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I am creating a classification model using xgboost in python. I am using different eta values to check its effect on the model. My code is-

for eta in np.arange(0.2, 0.51, 0.03):
    xgb_model = xgboost.XGBClassifier(objective = 'multi:softmax', num_class = 5, eta = eta)
    xgb_model.fit(x_train, y_train)
    xgb_out = xgb_model.predict(x_test)
    print("For eta %f, accuracy is %2.3f" %(eta,metrics.accuracy_score(y_test, xgb_out)*100))

I expected different accuracies for some eta values, but to my surprise I got same accuracy for each eta. When I printed the model, I got this-

>>> print(xgb_model)
XGBClassifier(base_score=0.5, booster='gbtree', colsample_bylevel=1,
       colsample_bytree=1, eta=0.5, gamma=0, learning_rate=0.1,
       max_delta_step=0, max_depth=3, min_child_weight=1, missing=None,
       n_estimators=100, n_jobs=1, nthread=None, num_class=5,
       objective='multi:softprob', random_state=0, reg_alpha=0,
       reg_lambda=1, scale_pos_weight=1, seed=None, silent=True,
       subsample=1)

Here you can see eta = 0.5, but learning_rate = 0.1. While in xgboost docs, learning_rate is an alias for eta. So how is this possible that both have different values?

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  • $\begingroup$ Use learning_rate for now. I don't think eta is actually implemented yet, it's just referenced in the documentation, but has no handle-logic in the underlying package. You only see it due to **kwargs inheritance. $\endgroup$ – Dave Liu Apr 25 '19 at 18:52
  • $\begingroup$ Oh, seems like they used to have 'eta' working, but decided to remove it? github.com/dmlc/xgboost/pull/1160 $\endgroup$ – Dave Liu Apr 25 '19 at 18:55
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Seems like eta is just a placeholder and not yet implemented, while the default value is still learning_rate, based on the source code. Good catch.

We can see from source code in sklearn.py that there seems to exist a class called 'XGBModel' that inherits properties of BaseModel from sklearn's API.

Tracing this to compat.py, we see there's an import statement:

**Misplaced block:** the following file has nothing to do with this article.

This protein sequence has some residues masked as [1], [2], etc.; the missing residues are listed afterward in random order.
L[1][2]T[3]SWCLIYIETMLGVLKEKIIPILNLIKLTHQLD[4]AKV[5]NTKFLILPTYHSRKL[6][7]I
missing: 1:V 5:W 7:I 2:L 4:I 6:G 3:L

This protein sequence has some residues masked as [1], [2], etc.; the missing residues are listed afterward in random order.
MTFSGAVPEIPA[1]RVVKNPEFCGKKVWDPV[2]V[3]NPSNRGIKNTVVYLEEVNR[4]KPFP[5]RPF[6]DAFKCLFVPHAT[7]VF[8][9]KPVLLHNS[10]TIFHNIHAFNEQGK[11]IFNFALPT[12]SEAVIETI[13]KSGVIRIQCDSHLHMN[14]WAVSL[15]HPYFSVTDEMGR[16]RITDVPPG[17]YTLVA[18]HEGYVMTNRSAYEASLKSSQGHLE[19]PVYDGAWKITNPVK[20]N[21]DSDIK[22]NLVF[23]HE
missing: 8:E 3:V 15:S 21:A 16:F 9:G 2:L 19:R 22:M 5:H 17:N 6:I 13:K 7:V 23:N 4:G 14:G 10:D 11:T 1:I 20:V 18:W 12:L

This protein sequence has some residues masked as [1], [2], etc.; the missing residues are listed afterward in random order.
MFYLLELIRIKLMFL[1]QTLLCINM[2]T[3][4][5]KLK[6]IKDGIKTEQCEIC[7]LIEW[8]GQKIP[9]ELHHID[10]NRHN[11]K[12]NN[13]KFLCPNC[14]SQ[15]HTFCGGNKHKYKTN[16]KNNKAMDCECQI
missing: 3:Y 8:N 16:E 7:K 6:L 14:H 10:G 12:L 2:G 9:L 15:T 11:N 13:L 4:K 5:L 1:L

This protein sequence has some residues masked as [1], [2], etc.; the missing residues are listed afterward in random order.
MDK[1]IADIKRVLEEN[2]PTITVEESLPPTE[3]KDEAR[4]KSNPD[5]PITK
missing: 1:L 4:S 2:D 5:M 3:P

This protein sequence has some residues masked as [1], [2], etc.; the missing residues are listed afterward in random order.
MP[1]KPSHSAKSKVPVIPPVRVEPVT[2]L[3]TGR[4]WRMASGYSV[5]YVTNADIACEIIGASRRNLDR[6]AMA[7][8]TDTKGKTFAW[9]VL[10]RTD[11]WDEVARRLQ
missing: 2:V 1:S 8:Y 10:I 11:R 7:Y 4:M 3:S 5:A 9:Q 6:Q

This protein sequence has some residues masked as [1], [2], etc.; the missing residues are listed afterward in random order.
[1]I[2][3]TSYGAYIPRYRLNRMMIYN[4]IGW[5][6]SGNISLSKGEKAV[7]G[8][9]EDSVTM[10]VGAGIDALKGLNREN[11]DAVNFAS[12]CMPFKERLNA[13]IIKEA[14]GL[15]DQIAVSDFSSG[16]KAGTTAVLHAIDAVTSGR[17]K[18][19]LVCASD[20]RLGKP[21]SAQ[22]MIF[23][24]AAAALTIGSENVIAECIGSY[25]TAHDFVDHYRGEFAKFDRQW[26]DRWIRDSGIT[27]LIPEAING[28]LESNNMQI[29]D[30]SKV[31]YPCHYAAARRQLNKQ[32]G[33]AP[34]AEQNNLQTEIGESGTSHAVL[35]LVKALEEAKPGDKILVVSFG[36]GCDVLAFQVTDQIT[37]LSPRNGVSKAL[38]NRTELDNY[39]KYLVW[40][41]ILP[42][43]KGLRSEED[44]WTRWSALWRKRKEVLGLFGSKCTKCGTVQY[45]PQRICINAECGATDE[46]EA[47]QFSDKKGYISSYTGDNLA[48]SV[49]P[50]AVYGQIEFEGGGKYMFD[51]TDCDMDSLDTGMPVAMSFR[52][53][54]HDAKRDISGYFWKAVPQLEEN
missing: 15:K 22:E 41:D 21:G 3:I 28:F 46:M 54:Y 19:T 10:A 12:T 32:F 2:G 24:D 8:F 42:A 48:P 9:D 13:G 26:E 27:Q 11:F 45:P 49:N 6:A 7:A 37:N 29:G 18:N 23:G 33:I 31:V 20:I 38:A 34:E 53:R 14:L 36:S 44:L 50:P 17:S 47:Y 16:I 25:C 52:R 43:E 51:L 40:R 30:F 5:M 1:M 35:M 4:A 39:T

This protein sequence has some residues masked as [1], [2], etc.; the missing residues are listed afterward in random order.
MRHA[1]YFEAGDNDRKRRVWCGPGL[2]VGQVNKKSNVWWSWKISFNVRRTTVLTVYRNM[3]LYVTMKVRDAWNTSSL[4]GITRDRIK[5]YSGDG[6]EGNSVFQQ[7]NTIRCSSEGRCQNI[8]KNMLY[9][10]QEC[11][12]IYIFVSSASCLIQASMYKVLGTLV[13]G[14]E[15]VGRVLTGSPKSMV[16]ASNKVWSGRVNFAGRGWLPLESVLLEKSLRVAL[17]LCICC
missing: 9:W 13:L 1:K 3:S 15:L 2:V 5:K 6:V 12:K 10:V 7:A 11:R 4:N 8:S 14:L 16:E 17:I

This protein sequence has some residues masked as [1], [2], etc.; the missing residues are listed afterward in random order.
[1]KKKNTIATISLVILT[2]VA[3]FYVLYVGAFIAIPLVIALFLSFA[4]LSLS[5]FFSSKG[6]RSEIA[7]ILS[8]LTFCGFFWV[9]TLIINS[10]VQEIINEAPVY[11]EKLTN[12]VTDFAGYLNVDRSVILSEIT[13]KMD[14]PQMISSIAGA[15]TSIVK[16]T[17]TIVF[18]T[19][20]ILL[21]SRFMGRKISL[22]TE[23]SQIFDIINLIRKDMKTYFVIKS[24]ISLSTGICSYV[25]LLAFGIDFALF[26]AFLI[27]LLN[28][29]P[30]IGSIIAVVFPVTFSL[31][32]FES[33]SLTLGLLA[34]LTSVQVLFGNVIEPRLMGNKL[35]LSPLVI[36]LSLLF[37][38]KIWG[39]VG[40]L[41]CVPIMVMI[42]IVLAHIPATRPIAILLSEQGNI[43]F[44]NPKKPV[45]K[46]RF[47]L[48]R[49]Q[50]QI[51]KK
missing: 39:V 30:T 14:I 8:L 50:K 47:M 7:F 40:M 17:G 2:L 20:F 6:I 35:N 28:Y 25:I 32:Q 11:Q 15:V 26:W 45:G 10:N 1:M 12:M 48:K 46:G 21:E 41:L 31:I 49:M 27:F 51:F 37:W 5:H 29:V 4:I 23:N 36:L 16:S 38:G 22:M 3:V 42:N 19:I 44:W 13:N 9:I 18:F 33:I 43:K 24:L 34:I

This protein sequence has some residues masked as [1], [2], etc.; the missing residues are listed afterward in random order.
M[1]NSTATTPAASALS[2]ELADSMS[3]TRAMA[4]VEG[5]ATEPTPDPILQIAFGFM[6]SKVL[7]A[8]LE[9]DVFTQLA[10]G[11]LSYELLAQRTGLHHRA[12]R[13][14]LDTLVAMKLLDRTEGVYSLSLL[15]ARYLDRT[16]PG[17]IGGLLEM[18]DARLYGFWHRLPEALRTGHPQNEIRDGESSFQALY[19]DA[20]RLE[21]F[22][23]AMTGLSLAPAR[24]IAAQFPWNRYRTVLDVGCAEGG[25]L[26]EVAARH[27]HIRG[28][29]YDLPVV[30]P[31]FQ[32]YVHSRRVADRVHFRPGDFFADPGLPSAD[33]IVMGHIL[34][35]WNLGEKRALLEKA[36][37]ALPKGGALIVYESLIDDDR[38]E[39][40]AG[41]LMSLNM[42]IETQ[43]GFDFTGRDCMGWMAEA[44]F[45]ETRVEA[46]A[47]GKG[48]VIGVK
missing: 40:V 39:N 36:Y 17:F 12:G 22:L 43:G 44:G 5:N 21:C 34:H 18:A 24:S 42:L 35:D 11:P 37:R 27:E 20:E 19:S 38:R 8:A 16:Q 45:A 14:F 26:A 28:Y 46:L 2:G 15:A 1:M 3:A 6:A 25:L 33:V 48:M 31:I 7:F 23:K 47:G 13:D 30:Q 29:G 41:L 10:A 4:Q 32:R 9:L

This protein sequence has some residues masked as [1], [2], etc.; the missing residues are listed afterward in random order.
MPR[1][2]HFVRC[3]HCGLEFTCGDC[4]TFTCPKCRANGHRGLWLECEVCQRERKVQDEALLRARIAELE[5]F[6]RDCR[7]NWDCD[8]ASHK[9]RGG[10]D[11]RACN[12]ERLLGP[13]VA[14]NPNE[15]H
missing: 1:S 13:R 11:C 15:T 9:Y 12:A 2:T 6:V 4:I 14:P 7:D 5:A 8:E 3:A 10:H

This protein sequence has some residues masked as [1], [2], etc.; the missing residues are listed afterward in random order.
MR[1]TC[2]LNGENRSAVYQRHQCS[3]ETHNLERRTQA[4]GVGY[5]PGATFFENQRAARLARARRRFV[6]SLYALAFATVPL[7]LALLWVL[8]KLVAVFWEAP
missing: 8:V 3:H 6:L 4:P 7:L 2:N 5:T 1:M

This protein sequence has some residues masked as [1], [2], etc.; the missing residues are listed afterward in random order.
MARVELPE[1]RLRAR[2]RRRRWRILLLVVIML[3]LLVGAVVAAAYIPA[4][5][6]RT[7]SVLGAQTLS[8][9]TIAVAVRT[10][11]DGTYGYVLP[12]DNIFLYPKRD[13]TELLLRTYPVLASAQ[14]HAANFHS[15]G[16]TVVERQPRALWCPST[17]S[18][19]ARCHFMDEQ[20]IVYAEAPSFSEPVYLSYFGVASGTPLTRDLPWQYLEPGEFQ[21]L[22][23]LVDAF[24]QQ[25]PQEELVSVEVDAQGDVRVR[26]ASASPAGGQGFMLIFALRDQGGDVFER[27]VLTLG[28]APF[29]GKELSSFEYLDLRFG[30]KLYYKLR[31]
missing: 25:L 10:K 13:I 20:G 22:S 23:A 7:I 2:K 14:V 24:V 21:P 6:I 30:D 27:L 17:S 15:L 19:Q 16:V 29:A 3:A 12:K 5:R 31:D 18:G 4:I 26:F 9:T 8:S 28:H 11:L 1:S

from sklearn.base import RegressorMixin, ClassifierMixin

These are sklearn's Mixin classes for classifiers/regressors. Basically, they're the shells from which any specific classifier/regressor is generated, to guarantee that the descendant class has a score() method.

Looking carefully at the init function, we see:

__init__($self, /, *args, **kwargs)

From Yasoob's PythonTips (See link for examples of *args/**kwargs):

*args and **kwargs allow you to pass a variable number of arguments to a function. What variable means here is that you do not know beforehand how many arguments can be passed to your function by the user so in this case you use these two keywords...

*args is used to send a non-keyworded variable length argument list to the function.

**kwargs allows you to pass keyworded variable length of arguments to a function. You should use **kwargs if you want to handle named arguments in a function.

Now for a fun experiment to prove this. Try the following in your own notebook/console:

>>> XGBClassifier(eta=5, potato=1234)
XGBClassifier(base_score=0.5, booster='gbtree', colsample_bylevel=1,
   colsample_bytree=1, eta=5, gamma=0, learning_rate=0.1,
   max_delta_step=0, max_depth=3, min_child_weight=1, missing=None,
   n_estimators=100, n_jobs=1, nthread=None,
   objective='binary:logistic', potato=1234, random_state=0,
   reg_alpha=0, reg_lambda=1, scale_pos_weight=1, seed=None,
   silent=True, subsample=1)

See that our argument was stored in the object:

`...objective='binary:logistic', potato=1234, random_state=0,`

We're pretty sure potato is not a hyperparameter right? :)

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